Horse allergy treatment
Let’s talk about allergy treatment
The only treatment that can strengthen your horse’s immune system so that it no longer reacts to environmental allergens is immunotherapy (also called allergen-specific immunotherapy). Immunotherapy treatment is tailored for your horse specifically, and aims to stop the allergy symptoms from affecting its overall health, comfort and quality of life. It is also doping-free which is important for sports horses.
Immunotherapy involves injecting very small amounts of the allergens your horse is allergic beneath the skin (subcutaneously). The amount is small initially but increases over several months to achieve an effective maintenance dose.
One of the big advantages of immunotherapy is that it only requires one injection per month. The goal is to make your horse’s immune system less sensitive (or totally insensitive) to the allergens, so that the allergic reaction and symptoms decrease or disappear.
Immunotherapy is effective and for long-term use and will need to be given over your horse’s lifetime.
How to start immunotherapy?
Before starting this treatment, it is important that your horse is comfortable, and its symptoms are under control. If that is not the case, short-term symptomatic medication can help, and your vet will advise you about the best options.
The volume of the first dose is 0.2 ml, and the volume is gradually increased over longer intervals to a maximum of 1.0 ml. If this treatment schedule is too fast for your horse, your vet can advise you on how to adjust it.
When the maintenance dose of 1 ml is reached (after 13 weeks), injections should be continued at monthly intervals. This interval can also be adjusted, depending on the time period that provides the best symptom control. To work out if any adjustment is required, you can use the Immunotherapy Treatment Diary, in which you can keep track of the doses given, note the symptoms and add comments.
What to expect from immunotherapy?
Every horse responds differently to any given medication, butimmunotherapy is proven to be successful and has a very high efficacy rate. Around 84% of horses improve after starting the treatment, and most show improvements within a few months. In a few cases it can take up to 12 months to see results.
A very small percentage may not improve much. If this applies to your horse, it is important to work closely with your vet, because other factors are likely to be involved in the lack of improvement, such as parasites, food allergy or secondary skin infections. This is why it is important to have regular follow-up, especially during the first year of treatment. Occasionally, it can be necessary to change the dosage and intervals between injections. Sometimes it can be useful to re-test with the NextEQ Blood Test, especially if it is suspected that your horse has developed a new allergy.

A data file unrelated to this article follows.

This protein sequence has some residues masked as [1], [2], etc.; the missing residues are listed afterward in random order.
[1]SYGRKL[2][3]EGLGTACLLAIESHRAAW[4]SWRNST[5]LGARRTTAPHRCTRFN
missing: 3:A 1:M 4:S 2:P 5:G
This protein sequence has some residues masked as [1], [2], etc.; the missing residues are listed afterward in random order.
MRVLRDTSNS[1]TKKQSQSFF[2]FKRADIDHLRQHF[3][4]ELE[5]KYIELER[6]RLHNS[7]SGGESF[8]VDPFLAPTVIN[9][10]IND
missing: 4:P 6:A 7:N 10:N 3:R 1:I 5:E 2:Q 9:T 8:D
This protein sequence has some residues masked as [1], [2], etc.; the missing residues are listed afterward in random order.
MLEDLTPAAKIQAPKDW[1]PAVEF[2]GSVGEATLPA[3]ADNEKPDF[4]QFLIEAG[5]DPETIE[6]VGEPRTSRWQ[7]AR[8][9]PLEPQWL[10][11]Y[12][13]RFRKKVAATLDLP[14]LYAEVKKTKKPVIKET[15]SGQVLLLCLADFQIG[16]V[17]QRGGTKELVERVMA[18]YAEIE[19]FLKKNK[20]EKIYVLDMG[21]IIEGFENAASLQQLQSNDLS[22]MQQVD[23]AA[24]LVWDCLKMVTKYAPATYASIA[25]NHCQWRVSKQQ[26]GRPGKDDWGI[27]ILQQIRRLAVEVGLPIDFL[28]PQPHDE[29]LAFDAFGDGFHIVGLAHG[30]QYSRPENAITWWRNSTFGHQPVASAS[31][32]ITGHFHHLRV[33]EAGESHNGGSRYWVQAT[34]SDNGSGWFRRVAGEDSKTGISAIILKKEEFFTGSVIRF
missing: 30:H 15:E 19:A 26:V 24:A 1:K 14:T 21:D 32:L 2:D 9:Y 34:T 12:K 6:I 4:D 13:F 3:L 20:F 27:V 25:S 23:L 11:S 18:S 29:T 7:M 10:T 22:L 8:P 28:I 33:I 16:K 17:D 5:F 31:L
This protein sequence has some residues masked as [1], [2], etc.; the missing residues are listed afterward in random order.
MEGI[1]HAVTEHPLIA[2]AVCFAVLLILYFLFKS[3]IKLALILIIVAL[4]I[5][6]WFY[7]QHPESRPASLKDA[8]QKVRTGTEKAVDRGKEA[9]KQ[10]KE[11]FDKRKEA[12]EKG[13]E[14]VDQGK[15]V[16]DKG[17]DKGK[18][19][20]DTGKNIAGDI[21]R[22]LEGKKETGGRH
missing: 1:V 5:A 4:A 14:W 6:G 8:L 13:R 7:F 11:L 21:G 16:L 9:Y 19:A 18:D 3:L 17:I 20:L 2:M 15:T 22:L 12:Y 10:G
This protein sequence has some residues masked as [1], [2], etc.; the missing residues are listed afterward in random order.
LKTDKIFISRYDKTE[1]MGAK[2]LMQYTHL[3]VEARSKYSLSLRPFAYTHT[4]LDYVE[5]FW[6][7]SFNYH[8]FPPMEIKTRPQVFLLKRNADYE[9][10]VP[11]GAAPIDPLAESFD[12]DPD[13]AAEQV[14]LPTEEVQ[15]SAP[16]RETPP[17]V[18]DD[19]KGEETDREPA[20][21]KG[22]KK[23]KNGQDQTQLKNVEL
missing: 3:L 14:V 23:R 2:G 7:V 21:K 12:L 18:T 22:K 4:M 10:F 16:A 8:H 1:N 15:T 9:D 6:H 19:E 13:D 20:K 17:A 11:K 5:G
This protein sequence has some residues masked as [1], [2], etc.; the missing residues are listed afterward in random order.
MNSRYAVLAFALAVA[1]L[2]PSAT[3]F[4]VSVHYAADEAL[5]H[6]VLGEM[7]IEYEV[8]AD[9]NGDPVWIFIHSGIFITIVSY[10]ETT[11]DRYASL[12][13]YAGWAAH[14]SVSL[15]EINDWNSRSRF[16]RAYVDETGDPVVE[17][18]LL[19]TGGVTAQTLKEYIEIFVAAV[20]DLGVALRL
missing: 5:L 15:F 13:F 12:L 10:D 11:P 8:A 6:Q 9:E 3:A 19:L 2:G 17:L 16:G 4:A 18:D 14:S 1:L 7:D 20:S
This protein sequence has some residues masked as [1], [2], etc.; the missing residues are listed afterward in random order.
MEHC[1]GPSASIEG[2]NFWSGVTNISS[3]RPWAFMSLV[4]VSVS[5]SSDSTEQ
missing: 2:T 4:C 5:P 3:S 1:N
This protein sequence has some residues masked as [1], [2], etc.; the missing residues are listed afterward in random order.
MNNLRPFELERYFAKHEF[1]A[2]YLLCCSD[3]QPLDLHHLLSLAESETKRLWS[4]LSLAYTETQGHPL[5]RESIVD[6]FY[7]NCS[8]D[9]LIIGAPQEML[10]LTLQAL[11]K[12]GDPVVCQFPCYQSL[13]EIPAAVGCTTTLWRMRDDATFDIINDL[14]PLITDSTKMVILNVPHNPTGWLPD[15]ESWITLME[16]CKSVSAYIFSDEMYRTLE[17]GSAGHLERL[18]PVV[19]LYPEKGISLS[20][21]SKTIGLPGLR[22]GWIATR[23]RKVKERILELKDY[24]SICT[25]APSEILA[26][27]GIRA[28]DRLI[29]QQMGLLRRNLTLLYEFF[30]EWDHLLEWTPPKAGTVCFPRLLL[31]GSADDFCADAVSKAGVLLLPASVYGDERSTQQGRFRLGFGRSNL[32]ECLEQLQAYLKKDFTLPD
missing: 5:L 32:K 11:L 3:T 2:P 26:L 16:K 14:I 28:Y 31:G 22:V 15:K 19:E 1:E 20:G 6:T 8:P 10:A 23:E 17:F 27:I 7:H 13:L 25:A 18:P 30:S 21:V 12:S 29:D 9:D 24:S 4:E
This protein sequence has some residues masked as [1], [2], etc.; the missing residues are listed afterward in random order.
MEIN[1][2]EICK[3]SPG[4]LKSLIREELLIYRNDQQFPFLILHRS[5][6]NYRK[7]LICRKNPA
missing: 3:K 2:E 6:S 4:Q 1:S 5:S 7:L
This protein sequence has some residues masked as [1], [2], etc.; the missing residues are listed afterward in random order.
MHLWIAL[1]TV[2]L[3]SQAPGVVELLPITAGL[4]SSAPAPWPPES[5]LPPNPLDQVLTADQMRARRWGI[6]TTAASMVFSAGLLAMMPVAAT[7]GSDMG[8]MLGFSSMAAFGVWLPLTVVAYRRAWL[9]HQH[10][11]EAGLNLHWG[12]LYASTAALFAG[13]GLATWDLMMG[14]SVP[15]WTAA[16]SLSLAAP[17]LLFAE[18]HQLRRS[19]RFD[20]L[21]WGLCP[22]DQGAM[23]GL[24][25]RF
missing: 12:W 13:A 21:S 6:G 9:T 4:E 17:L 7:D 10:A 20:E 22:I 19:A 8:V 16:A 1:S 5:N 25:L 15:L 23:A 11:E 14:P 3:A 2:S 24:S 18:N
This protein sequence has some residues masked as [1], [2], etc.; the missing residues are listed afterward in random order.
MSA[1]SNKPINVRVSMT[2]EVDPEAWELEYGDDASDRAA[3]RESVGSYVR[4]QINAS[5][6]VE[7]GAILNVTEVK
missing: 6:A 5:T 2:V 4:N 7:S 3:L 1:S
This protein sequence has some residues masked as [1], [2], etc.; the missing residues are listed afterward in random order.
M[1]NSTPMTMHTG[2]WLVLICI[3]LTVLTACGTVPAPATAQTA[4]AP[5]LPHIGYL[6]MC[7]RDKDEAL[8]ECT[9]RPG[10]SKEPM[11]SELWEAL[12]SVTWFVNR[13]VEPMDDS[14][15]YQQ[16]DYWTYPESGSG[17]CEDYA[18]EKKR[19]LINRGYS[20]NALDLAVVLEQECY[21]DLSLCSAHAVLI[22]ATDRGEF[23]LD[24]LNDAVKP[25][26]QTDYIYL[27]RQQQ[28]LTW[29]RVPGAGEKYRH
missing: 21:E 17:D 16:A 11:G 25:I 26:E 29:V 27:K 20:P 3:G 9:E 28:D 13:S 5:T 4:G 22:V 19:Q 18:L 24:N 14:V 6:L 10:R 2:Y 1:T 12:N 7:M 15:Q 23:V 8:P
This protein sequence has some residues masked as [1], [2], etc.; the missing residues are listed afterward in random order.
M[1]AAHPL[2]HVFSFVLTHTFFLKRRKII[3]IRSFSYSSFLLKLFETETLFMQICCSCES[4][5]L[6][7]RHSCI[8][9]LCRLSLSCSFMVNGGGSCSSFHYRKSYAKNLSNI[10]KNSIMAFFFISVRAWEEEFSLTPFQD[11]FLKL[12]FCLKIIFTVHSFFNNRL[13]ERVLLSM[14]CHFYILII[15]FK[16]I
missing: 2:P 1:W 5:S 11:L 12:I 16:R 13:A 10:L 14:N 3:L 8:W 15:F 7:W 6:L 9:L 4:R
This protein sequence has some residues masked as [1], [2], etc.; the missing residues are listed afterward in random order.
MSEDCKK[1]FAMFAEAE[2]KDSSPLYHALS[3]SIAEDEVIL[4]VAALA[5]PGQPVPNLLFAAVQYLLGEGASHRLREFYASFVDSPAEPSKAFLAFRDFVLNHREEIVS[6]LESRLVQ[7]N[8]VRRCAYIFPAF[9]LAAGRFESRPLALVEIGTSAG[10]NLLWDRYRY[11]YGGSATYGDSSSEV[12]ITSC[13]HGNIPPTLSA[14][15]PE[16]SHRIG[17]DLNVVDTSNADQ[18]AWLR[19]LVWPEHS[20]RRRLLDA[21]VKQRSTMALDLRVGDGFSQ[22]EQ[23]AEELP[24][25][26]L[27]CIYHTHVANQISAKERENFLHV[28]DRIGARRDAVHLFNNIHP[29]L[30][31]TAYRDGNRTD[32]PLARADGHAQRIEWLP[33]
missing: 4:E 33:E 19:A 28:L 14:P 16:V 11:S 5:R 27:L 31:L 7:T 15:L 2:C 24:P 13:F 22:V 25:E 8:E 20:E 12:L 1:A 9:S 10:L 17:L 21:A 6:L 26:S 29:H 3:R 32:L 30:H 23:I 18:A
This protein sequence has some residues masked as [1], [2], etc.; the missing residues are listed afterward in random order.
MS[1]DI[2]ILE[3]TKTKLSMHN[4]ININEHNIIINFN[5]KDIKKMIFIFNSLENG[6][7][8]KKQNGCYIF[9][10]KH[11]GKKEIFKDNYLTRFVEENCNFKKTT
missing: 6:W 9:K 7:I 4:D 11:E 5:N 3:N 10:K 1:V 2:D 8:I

If your horse is on immunotherapy and you are not getting the results you expect, you can use our call back form and we will contact your vet to provide assistance about your horse’s care.
If your horse has an aversion to needles, or has not responded well to the injections, or if you would prefer a daily dosing schedule, you can choose to administer immunotherapy in a different way, by spraying it into your horse’s mouth, in the space between the gum and cheek.
Topicals and supplements
Other products can be very beneficial in combination with immunotherapy. Supplements can promote a healthier skin and improve the skin barrier. These include essential fatty acids supplemants, or topical products such as medicated shampoos, sprays and wipes.
Bathing in water helps relieve itchiness and removes environmental allergens from your horse’s skin, but it is important to choose the right shampoo.– Read more about topical products and supplementsRead more
Reduce allergen exposure
You can also try to reduce exposure of your horse to the allergens as much as possible, by using insect repellents or an allergen neutralising spray like Pet’s Relief Allergone.
This spray neutralises allergens from house-dust mites and reduces exposure to dust allergens in general. It gives proven protection and efficacy for 5 months after a single application.
We provide full information about specific allergens and measures you can take to reduce exposure / reduce symptoms.Read more
Short-term symptomatic medication
If your horse is suffering very badly, steroids are a good short-term solution for controlling itchiness. They are good especially in the early stages, when your vet is still trying to determine whether allergy is the problem, or when starting immunotherapy treatment.
However, steroids do not treat the allergy itself, which means your horse will continue to be allergic and its immune system will still react to the allergens – you will just not notice the symptoms. In the long term, this can create serious problems because other diseases may occur where the main symptom is itching or scratching, including skin infections. You will not be able to notice that something else is wrong and your horse’s condition may worsen. In addition, steroids have side effects and are considered as doping for sport horses.